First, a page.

Q. For many years, from age 25 to 45, I experienced the horrifying feelings that I now have learned are associated with “sleep paralysis.” I never knew what it was and had no one to ask about it. Luckily, I have not experienced it in the last five years.
My daughter, who is 21, has begun to experience the same symptoms. I have no answers for her questions. When she asked the nurse practitioner about it, she was told only that she would have to go to a sleep clinic for advice. I know how scary this can be. Is there a way to treat sleep paralysis?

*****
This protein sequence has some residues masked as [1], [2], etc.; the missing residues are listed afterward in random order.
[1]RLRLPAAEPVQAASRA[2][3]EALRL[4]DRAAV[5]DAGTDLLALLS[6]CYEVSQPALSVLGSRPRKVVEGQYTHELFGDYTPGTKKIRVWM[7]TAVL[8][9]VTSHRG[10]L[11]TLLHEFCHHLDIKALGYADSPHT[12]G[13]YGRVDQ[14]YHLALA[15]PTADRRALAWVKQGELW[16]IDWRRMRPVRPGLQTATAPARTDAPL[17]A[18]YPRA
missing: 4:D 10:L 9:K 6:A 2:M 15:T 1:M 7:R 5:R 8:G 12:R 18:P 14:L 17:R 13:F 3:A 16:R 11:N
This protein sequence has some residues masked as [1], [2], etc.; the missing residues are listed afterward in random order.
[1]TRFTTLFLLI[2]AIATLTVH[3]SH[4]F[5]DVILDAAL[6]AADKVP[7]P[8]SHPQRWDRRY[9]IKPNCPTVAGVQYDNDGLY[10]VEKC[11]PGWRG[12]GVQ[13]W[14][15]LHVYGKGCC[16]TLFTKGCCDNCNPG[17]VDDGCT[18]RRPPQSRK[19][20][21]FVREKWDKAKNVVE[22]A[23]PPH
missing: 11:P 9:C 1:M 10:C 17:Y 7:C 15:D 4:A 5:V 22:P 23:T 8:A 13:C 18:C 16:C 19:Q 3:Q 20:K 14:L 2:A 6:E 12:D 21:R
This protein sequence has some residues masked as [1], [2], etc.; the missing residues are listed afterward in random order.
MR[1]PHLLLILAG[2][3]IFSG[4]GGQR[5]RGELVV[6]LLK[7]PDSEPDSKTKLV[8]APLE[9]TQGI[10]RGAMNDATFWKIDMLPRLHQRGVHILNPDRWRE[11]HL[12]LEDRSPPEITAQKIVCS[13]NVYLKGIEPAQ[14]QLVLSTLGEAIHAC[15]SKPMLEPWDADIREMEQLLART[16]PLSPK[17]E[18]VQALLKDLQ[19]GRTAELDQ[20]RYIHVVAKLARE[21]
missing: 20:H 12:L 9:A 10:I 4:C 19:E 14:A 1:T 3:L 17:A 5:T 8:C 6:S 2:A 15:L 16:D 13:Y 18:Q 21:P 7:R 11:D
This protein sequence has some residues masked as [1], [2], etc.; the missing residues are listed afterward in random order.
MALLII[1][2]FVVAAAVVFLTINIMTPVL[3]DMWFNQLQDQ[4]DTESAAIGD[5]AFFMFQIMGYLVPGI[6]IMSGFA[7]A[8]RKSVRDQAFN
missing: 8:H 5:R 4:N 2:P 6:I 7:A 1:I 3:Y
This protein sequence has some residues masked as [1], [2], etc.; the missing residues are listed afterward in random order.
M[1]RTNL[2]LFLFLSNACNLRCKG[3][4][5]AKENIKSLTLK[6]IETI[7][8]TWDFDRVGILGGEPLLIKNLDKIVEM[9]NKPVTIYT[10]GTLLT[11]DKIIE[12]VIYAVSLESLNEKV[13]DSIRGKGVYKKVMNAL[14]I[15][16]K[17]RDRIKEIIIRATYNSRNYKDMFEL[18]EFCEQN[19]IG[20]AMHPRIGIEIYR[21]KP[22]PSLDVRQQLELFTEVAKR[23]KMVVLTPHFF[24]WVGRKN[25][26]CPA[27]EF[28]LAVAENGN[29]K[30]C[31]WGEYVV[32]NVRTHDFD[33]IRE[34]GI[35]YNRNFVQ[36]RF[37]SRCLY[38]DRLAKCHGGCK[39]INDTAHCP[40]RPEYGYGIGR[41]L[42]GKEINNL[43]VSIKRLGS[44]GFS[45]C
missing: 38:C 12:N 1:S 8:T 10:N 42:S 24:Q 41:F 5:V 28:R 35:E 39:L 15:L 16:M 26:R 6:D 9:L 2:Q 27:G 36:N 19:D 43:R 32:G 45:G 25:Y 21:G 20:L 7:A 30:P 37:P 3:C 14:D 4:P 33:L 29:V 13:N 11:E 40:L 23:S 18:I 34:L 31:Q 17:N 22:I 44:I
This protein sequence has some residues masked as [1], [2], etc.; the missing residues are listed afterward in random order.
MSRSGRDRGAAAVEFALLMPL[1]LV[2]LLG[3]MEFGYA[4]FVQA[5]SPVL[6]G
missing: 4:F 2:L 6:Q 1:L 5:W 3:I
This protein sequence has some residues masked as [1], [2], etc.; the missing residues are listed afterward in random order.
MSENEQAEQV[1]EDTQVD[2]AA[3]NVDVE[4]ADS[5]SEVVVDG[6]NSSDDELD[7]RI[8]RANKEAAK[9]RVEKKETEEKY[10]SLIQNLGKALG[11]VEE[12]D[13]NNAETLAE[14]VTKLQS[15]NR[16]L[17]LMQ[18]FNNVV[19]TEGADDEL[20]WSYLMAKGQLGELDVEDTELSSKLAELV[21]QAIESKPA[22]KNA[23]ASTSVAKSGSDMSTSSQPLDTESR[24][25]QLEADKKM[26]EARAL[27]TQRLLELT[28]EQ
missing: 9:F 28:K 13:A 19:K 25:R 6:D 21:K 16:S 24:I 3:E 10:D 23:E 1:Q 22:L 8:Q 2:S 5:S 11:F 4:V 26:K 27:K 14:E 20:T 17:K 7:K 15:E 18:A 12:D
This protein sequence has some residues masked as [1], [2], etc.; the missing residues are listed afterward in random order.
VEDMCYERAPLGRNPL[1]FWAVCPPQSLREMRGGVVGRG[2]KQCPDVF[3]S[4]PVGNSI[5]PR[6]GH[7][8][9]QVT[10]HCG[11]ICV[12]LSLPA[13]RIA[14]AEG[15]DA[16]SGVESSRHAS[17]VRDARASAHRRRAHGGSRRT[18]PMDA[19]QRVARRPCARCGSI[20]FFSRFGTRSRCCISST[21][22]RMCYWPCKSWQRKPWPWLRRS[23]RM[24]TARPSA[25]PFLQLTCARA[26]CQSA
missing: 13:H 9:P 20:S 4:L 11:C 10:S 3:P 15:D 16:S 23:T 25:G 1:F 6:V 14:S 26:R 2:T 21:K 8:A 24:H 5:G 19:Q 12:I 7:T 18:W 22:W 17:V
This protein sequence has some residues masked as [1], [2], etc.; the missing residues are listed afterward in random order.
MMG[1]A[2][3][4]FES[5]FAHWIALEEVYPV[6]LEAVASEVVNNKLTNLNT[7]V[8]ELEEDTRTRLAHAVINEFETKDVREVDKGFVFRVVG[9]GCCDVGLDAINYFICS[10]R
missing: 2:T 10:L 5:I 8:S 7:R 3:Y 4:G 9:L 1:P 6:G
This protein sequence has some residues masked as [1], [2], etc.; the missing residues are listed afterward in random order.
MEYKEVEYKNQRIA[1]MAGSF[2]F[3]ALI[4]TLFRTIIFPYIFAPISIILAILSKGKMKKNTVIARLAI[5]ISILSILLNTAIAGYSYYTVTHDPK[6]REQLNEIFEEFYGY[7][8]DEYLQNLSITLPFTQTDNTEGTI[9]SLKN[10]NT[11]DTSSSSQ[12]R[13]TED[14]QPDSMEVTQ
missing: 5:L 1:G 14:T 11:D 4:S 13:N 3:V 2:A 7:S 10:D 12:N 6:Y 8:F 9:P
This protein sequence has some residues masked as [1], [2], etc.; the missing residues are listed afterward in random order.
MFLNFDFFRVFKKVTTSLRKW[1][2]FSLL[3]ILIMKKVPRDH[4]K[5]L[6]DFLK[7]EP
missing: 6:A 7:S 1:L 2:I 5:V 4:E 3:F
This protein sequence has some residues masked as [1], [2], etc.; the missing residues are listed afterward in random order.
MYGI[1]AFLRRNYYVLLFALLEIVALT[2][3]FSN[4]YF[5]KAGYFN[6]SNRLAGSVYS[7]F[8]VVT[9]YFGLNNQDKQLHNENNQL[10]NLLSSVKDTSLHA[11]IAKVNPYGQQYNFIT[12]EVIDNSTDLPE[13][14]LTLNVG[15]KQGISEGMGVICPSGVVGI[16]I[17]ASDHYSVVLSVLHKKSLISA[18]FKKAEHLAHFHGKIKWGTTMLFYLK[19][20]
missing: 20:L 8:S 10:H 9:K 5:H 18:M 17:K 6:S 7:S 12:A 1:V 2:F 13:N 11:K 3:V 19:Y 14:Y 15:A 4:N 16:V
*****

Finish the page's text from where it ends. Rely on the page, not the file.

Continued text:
A. In sleep paralysis, a person almost wakes up, is aware of the surroundings in the room, but is unable to move or speak. It can be very frightening, but it is not dangerous and doesn’t require treatment. This condition can run in families, so it is not surprising that your daughter is following in your footsteps.
An episode of sleep paralysis usually lasts only seconds and generally disappears with a bed partner’s touch. If the episodes are frequent or troublesome, she might ask the doctor about a prescription antidepressant. According to sleep expert Martin Scharf, Ph.D., such a drug will generally suppress sleep paralysis.